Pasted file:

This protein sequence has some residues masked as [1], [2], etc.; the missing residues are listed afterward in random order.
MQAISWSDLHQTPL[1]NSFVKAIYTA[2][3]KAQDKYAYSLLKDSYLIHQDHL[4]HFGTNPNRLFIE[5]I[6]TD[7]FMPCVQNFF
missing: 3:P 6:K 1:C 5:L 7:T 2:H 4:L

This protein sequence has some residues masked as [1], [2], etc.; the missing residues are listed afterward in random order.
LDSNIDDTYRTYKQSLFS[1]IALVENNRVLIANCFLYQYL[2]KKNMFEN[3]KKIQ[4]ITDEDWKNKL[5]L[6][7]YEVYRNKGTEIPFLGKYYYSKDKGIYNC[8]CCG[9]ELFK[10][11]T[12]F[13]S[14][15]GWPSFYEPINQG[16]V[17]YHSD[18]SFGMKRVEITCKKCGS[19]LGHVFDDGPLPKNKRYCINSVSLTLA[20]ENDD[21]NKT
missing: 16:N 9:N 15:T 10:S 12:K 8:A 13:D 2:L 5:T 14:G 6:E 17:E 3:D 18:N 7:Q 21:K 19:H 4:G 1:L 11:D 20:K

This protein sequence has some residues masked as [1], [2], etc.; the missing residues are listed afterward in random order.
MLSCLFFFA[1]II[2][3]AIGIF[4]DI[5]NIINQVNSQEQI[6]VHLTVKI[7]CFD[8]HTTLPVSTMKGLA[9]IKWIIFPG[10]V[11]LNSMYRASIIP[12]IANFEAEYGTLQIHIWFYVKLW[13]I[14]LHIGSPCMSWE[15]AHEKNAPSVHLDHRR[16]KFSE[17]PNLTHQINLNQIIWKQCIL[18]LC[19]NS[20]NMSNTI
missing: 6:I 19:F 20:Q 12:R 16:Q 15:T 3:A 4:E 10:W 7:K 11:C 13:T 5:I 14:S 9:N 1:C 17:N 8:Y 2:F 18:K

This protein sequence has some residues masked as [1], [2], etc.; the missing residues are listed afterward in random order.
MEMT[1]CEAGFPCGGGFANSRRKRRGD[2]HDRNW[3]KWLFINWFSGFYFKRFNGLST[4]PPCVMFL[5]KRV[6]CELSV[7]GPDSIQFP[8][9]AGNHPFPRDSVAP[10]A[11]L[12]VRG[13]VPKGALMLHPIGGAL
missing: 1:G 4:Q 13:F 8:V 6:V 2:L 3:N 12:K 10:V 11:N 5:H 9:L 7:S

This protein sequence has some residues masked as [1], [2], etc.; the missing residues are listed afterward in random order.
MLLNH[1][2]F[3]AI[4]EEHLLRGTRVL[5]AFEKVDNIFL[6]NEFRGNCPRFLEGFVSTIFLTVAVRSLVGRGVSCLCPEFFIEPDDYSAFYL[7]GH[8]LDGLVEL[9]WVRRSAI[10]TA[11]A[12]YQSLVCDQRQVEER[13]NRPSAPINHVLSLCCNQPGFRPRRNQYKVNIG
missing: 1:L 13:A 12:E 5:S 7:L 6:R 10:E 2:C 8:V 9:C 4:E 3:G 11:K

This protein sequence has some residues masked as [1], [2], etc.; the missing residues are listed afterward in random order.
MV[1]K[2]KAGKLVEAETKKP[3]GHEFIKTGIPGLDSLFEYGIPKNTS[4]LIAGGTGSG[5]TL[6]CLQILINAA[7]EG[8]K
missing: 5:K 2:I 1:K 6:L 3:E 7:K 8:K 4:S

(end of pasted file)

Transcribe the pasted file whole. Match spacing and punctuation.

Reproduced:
This protein sequence has some residues masked as [1], [2], etc.; the missing residues are listed afterward in random order.
MQAISWSDLHQTPL[1]NSFVKAIYTA[2][3]KAQDKYAYSLLKDSYLIHQDHL[4]HFGTNPNRLFIE[5]I[6]TD[7]FMPCVQNFF
missing: 3:P 6:K 1:C 5:L 7:T 2:H 4:L

This protein sequence has some residues masked as [1], [2], etc.; the missing residues are listed afterward in random order.
LDSNIDDTYRTYKQSLFS[1]IALVENNRVLIANCFLYQYL[2]KKNMFEN[3]KKIQ[4]ITDEDWKNKL[5]L[6][7]YEVYRNKGTEIPFLGKYYYSKDKGIYNC[8]CCG[9]ELFK[10][11]T[12]F[13]S[14][15]GWPSFYEPINQG[16]V[17]YHSD[18]SFGMKRVEITCKKCGS[19]LGHVFDDGPLPKNKRYCINSVSLTLA[20]ENDD[21]NKT
missing: 16:N 9:N 15:T 10:S 12:K 8:A 13:D 2:L 5:T 14:G 6:E 17:E 3:D 18:N 7:Q 21:K 19:H 4:G 1:L 11:D 20:K

This protein sequence has some residues masked as [1], [2], etc.; the missing residues are listed afterward in random order.
MLSCLFFFA[1]II[2][3]AIGIF[4]DI[5]NIINQVNSQEQI[6]VHLTVKI[7]CFD[8]HTTLPVSTMKGLA[9]IKWIIFPG[10]V[11]LNSMYRASIIP[12]IANFEAEYGTLQIHIWFYVKLW[13]I[14]LHIGSPCMSWE[15]AHEKNAPSVHLDHRR[16]KFSE[17]PNLTHQINLNQIIWKQCIL[18]LC[19]NS[20]NMSNTI
missing: 6:I 19:F 20:Q 12:R 16:Q 15:T 3:A 4:E 10:W 7:K 11:C 13:T 5:I 14:S 9:N 1:C 17:N 8:Y 2:F 18:K

This protein sequence has some residues masked as [1], [2], etc.; the missing residues are listed afterward in random order.
MEMT[1]CEAGFPCGGGFANSRRKRRGD[2]HDRNW[3]KWLFINWFSGFYFKRFNGLST[4]PPCVMFL[5]KRV[6]CELSV[7]GPDSIQFP[8][9]AGNHPFPRDSVAP[10]A[11]L[12]VRG[13]VPKGALMLHPIGGAL
missing: 1:G 4:Q 13:F 8:V 6:V 2:L 3:N 12:K 10:V 11:N 5:H 9:L 7:S

This protein sequence has some residues masked as [1], [2], etc.; the missing residues are listed afterward in random order.
MLLNH[1][2]F[3]AI[4]EEHLLRGTRVL[5]AFEKVDNIFL[6]NEFRGNCPRFLEGFVSTIFLTVAVRSLVGRGVSCLCPEFFIEPDDYSAFYL[7]GH[8]LDGLVEL[9]WVRRSAI[10]TA[11]A[12]YQSLVCDQRQVEER[13]NRPSAPINHVLSLCCNQPGFRPRRNQYKVNIG
missing: 1:L 13:A 12:E 5:S 7:L 6:R 10:E 2:C 8:V 9:C 4:E 3:G 11:K

This protein sequence has some residues masked as [1], [2], etc.; the missing residues are listed afterward in random order.
MV[1]K[2]KAGKLVEAETKKP[3]GHEFIKTGIPGLDSLFEYGIPKNTS[4]LIAGGTGSG[5]TL[6]CLQILINAA[7]EG[8]K
missing: 5:K 2:I 1:K 6:L 3:E 7:K 8:K 4:S